May 28, 2019 (LifeSiteNews) — Today, in a historic move, Monsignor Anthony Figueiredo — a long-term aide of then-cardinal Theodore McCarrick in the U.S. and later in Rome — published excerpts of McCarrick’s correspondence over the years 2008–2017. In various letters, it becomes clear that under Pope Benedict XVI, McCarrick was told to live a private life away from “any public appearances or talks,” not to visit Rome, and to change his residence.
The correspondence also makes it clear that Cardinal Donald Wuerl — then the archbishop of Washington, D.C. — was informed about the restrictions and was intimately involved in some of the practical matters pertaining to them, such as a change of residence.
The Catholic news site Crux reached out to Cardinal Wuerl’s office and received the following comment: “Cardinal Wuerl has previously stated — and he reiterates it again — that he was not aware of any imposition of sanctions or restrictions related to any claim of abuse or inappropriate activity by Theodore McCarrick.”
Monsignor Figueiredo’s revelations also show that McCarrick defied Benedict’s restrictions while under Benedict’s reign and then, under Pope Francis, had numerous missions “on behalf of the Church.” Additionally, he kept writing letters to Pope Francis so as to inform him about his various travels, for example to China.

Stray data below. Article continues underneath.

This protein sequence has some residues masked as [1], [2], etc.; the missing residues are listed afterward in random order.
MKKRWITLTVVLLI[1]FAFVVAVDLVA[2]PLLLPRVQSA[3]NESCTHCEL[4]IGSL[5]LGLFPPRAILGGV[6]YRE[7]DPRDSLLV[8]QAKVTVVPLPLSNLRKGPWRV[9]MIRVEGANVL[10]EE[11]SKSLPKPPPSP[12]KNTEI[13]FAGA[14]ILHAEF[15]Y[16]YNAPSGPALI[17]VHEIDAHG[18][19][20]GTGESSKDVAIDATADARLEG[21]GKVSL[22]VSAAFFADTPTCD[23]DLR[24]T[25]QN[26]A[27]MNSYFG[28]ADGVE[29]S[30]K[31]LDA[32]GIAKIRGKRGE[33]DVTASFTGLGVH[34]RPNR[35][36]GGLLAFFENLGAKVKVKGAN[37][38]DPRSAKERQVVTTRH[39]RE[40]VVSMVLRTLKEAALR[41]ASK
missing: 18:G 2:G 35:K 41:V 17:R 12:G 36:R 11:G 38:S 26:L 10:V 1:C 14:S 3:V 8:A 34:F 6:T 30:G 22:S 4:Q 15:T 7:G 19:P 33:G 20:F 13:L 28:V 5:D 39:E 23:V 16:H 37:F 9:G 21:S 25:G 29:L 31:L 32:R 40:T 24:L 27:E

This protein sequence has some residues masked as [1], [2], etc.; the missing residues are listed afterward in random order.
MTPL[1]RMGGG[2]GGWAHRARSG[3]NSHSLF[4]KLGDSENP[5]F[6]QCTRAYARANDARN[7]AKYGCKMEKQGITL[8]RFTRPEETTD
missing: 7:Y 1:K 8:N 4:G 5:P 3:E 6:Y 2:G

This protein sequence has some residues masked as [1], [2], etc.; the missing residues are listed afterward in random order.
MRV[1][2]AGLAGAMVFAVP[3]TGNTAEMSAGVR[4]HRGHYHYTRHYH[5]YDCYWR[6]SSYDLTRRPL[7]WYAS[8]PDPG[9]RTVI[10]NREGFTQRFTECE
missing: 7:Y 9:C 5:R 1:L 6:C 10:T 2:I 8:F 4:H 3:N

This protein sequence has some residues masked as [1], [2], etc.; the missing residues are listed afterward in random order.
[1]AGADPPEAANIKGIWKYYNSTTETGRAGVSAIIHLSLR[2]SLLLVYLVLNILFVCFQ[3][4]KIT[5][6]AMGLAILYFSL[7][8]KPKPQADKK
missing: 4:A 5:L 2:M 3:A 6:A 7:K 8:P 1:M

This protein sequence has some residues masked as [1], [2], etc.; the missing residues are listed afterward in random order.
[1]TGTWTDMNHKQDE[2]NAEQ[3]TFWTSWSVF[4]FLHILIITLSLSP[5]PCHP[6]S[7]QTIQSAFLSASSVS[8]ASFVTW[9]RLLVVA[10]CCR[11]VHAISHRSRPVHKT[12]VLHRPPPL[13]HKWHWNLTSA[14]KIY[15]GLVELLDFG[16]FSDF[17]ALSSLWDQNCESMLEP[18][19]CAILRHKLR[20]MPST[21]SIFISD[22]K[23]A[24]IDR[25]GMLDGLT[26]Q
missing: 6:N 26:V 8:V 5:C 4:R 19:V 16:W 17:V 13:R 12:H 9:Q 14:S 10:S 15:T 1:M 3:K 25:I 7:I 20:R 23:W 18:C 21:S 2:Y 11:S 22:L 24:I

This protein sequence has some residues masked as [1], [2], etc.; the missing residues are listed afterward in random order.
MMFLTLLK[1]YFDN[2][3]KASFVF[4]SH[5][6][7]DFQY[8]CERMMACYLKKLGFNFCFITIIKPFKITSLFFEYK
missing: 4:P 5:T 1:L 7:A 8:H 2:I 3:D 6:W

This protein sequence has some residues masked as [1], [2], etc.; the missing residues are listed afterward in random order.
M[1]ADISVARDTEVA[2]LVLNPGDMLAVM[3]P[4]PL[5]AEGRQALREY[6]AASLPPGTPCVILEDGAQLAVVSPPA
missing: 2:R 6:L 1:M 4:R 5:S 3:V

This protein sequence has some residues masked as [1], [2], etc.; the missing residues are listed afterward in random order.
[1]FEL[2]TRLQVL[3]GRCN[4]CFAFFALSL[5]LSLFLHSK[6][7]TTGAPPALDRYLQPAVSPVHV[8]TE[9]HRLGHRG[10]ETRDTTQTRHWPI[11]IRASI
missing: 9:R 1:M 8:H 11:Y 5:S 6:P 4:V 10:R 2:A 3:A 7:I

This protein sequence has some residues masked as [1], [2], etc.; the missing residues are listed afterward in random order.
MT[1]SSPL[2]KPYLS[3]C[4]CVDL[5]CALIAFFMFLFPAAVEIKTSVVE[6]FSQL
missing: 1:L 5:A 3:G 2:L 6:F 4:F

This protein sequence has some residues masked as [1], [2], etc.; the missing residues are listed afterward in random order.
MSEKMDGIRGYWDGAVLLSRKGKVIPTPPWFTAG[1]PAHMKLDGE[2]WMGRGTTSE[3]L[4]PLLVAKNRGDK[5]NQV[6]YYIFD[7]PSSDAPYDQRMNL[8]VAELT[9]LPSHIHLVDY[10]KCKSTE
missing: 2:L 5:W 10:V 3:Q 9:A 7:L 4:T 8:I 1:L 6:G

Concerning his role with regard to China, Crux comments: “Although nothing in the emails and letter examined by Crux directly proves that McCarrick had a hand in a controversial September 2018 deal between Beijing and Rome over the appointments of bishops, the record is nevertheless suggestive.”
The report reveals that McCarrick denied having had any sexual relations with minors or adults.
Various letters show that several high-ranking prelates in Rome and Washington, D.C. were informed of the private restrictions placed on McCarrick.
Crux, together with CBS, was the first to report on the Figueiredo report.
Monsignor Figueiredo, a priest from Great Britain who lives in Rome, is incardinated in the U.S. diocese of Newark, New Jersey. He says he feels “encouraged by the Holy Father’s motu proprio Vos Estis Lux Mundi,” which encourages people to report sexual abuse, even if revealing matters of confidentiality thereby, and puts those who reveal abuse under special protection.